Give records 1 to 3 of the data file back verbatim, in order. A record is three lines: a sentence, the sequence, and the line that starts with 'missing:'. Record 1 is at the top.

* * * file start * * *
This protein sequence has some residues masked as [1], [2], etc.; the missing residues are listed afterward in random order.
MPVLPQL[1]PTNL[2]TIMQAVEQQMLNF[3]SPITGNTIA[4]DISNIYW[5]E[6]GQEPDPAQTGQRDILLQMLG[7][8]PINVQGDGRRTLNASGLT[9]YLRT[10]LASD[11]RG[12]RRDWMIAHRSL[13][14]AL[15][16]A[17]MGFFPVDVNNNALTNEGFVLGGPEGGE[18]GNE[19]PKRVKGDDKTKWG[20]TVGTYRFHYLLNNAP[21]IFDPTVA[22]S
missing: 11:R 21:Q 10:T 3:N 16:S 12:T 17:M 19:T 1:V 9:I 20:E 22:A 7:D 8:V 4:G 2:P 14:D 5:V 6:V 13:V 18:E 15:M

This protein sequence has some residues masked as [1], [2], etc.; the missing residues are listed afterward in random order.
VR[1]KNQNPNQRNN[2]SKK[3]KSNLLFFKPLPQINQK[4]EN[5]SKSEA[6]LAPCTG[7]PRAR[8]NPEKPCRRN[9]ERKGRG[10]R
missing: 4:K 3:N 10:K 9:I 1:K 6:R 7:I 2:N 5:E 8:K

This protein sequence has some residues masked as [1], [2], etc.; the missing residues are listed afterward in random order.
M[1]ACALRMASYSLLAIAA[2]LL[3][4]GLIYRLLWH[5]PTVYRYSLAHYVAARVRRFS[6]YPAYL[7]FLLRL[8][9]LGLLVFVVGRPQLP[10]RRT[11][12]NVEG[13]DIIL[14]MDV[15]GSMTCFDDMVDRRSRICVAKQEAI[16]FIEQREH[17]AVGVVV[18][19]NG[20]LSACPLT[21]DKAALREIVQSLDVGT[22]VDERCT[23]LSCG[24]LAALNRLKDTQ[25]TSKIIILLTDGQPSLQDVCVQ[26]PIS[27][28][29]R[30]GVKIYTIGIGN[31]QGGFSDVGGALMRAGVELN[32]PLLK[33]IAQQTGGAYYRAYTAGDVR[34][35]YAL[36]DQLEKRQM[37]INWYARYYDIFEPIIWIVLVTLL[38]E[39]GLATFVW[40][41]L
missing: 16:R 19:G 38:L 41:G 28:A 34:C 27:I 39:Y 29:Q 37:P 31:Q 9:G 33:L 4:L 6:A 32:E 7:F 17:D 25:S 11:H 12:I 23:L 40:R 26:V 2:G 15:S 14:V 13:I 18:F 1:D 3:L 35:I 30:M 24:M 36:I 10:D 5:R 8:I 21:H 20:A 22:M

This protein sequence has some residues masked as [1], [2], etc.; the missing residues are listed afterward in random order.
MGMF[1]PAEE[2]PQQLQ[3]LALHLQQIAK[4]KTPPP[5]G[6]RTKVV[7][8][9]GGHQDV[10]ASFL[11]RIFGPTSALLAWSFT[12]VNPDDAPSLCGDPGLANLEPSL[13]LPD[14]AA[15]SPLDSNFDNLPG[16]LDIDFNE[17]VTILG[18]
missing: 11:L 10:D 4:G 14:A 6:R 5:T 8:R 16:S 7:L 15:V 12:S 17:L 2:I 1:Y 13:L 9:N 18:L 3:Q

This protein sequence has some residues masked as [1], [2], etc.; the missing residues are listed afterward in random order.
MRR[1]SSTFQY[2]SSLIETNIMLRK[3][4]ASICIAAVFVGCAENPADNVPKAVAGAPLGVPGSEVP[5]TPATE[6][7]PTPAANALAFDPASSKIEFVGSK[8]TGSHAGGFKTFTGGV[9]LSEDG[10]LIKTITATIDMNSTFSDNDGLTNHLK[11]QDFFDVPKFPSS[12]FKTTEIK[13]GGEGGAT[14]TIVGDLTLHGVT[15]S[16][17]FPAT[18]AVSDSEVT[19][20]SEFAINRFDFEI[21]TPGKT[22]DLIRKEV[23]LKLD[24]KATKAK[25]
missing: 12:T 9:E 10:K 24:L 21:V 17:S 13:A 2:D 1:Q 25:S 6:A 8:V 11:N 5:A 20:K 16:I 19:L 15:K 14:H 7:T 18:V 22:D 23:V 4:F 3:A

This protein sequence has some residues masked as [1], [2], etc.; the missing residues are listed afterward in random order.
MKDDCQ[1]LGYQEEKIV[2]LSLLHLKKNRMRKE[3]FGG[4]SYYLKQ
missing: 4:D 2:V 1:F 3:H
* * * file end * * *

This protein sequence has some residues masked as [1], [2], etc.; the missing residues are listed afterward in random order.
MPVLPQL[1]PTNL[2]TIMQAVEQQMLNF[3]SPITGNTIA[4]DISNIYW[5]E[6]GQEPDPAQTGQRDILLQMLG[7][8]PINVQGDGRRTLNASGLT[9]YLRT[10]LASD[11]RG[12]RRDWMIAHRSL[13][14]AL[15][16]A[17]MGFFPVDVNNNALTNEGFVLGGPEGGE[18]GNE[19]PKRVKGDDKTKWG[20]TVGTYRFHYLLNNAP[21]IFDPTVA[22]S
missing: 11:R 21:Q 10:T 3:N 16:S 12:T 17:M 19:T 1:V 9:I 20:E 22:A 7:D 8:V 4:G 2:P 14:D 5:V 6:V 13:V 18:E 15:M

This protein sequence has some residues masked as [1], [2], etc.; the missing residues are listed afterward in random order.
VR[1]KNQNPNQRNN[2]SKK[3]KSNLLFFKPLPQINQK[4]EN[5]SKSEA[6]LAPCTG[7]PRAR[8]NPEKPCRRN[9]ERKGRG[10]R
missing: 4:K 3:N 10:K 9:I 1:K 6:R 7:I 2:N 5:E 8:K

This protein sequence has some residues masked as [1], [2], etc.; the missing residues are listed afterward in random order.
M[1]ACALRMASYSLLAIAA[2]LL[3][4]GLIYRLLWH[5]PTVYRYSLAHYVAARVRRFS[6]YPAYL[7]FLLRL[8][9]LGLLVFVVGRPQLP[10]RRT[11][12]NVEG[13]DIIL[14]MDV[15]GSMTCFDDMVDRRSRICVAKQEAI[16]FIEQREH[17]AVGVVV[18][19]NG[20]LSACPLT[21]DKAALREIVQSLDVGT[22]VDERCT[23]LSCG[24]LAALNRLKDTQ[25]TSKIIILLTDGQPSLQDVCVQ[26]PIS[27][28][29]R[30]GVKIYTIGIGN[31]QGGFSDVGGALMRAGVELN[32]PLLK[33]IAQQTGGAYYRAYTAGDVR[34][35]YAL[36]DQLEKRQM[37]INWYARYYDIFEPIIWIVLVTLL[38]E[39]GLATFVW[40][41]L
missing: 16:R 19:G 38:L 41:G 28:A 34:C 27:I 39:Y 29:Q 37:P 31:Q 9:G 33:L 4:L 6:A 32:E 7:F 17:D 25:S 11:H 12:I 23:L 40:R 26:V 2:G 15:S 14:V 13:I 18:F 1:D 3:L 35:I 30:M 24:M 36:I 10:D 5:R 8:I 21:H 20:A 22:M